If you use an iPad, Mac, or both to get things done, you’ll be looking at Stage Manager when it ships this fall. It’s Apple’s latest attempt to improve multi-tasking on iPads and is available on Macs running macOS Ventura. You enable and disable Apple Stage Manager in the Control Center on Mac and iPad.
Introduced at WWDC 2022, Stage Manager shows Apple is attempting to create a more harmonious interface between Macs and iPads. Stage Manager is a multitasking feature designed to organize your desktop better. The idea is that the things you are doing can be up front, while all the other applications you need access to are easily available.
It’s just one way Apple is attempting to help you stay focused, including the recently announced Focus Modes, upcoming improvements to single sign-on and more.
For me, Stage Manager is best when used with Universal Control, as it enables you to have multiple open apps across your Macs and iPads, which makes it much easier to migrate between apps while having a unique overview of what you are doing – while using the same keyboard and mouse to handle them all.
What does Stage Manager do?
Open windows are shown at the left-hand side of the display in the form of small screenshots, which will seem familiar to anyone who uses Spaces on the Mac.
The idea is that the window of the app you are working with is displayed in the center, with other open apps and windows arranged on the left in order of recency. This makes it easier to dip in and out of other apps while maintaining a visual sense of what is there.
On iPads, users can create overlapping windows of different sizes in a single view, drag-and-drop windows from the side, or open apps from the Dock to create groups of apps for faster, more flexible multitasking. Stage Manager also unlocks full external display support with resolutions of up to 6K; this lets you arrange the ideal workspace, working with up to four apps on iPad and four apps on the external display.
How to enable Stage Manager on a Mac
Stage Manager is enabled by default on Macs running macOS Ventura, but you can switch it on and off using a toggle in Control Center. You are also able to change which apps are shown in Stage Manager, though you only get two choices: Show Recent Apps, which will show recently used apps on the left side, and Hide Recent Apps, which hides those apps until you bring your mouse to the left side.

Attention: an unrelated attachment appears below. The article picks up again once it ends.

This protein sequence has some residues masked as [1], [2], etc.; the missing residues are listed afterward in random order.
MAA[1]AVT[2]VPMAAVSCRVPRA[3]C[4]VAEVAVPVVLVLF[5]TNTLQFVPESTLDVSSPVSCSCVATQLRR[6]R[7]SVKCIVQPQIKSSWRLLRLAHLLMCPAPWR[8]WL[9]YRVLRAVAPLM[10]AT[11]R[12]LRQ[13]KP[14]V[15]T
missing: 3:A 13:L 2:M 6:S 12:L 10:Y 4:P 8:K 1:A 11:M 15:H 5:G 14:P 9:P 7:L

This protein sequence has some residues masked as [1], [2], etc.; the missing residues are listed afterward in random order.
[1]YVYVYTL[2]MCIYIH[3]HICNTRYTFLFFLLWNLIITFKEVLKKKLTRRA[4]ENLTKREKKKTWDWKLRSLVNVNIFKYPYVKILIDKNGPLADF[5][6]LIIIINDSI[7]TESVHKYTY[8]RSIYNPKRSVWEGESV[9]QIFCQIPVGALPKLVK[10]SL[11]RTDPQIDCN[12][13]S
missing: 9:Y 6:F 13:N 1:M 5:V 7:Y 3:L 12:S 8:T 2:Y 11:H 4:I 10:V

(My observation after using my preferred “Hide Recent Apps” state: if you already use Hot Corners and Universal Control you may find this extra contextual load a little taxing, but it is worth persisting until it becomes habitual.)
How to use Stage Manager on a Mac
Launch the applications you want to use once you have enabled Stage Manager. Depending on your Recent Apps setting (see above) you’ll either see small icons depicting those apps appear to the left of your display, or will be able to invoke them by moving your cursor to the left edge of the screen. You can then drag the app you want to use along with your existing primary app from the left to the center.
The two apps are now grouped and available side by side in the Stage Manager window. They are also visually represented as two apps in the view.
To open a different app or pair of apps you must tap the icon in the Stage Manager view.
How to enable Stage Manager on an iPad
You also use Control Center to activate Stage Manager on an iPad – just swipe down from the top-right of the screen and tap the Stage Manager icon — it looks like a box with three dots to the left of it. Tap it again to switch it off. Once enabled, the apps you’re using will appear at the center of the screen with a left-hand section showing all your currently active (but unused) apps.
Another benefit for iPad users is that once you have enabled Stage Manager, you can resize windows by dragging the curved white line at the bottom right corner of an app. To close, minimize and find other options to handle an active app, just tap the three-dot icon you find a the top-center of the app; this is also the control you’ll use to ungroup apps, just tap the last (dash) icon.
How to use Stage Manager on an iPad
As with a Mac, you can set Stage Manager to show or hide Recent Apps and see which of your applications are currently active. To open a new app, or pairing of apps, just tap the icon in the Stage Manager view.
What do you need to run Stage Manager?
To run Apple’s Stage Manager UI you’ll need to be using a Mac or iPad running macOS Ventura or iPad OS 16. The feature is compatible with any Mac capable of running macOS Ventura, but is only available to iPads equipped with an Apple ‘M’ processor. That confines it to the current iterations of iPad Pro (11-in. and 12.9-in.) and the recently introduced iPad Air.
Macs that support macOS Ventura:
iMac (2017 and later)
MacBook Pro (2017 and later)
MacBook Air (2018 and later)
MacBook (2017 and later)
Mac Pro (2019 and later)
Mac mini (2018 and later)
If your iPad lacks an M1 chip or your Mac is not included in the above list, Stage Manager will not work.
A work in progress
Stage Manager is beta software, which means how it works or the features it provides could still change before the feature appears, in or after new operating systems ship in early fall. Drop me a line if anything changes and I’ll revise this guide.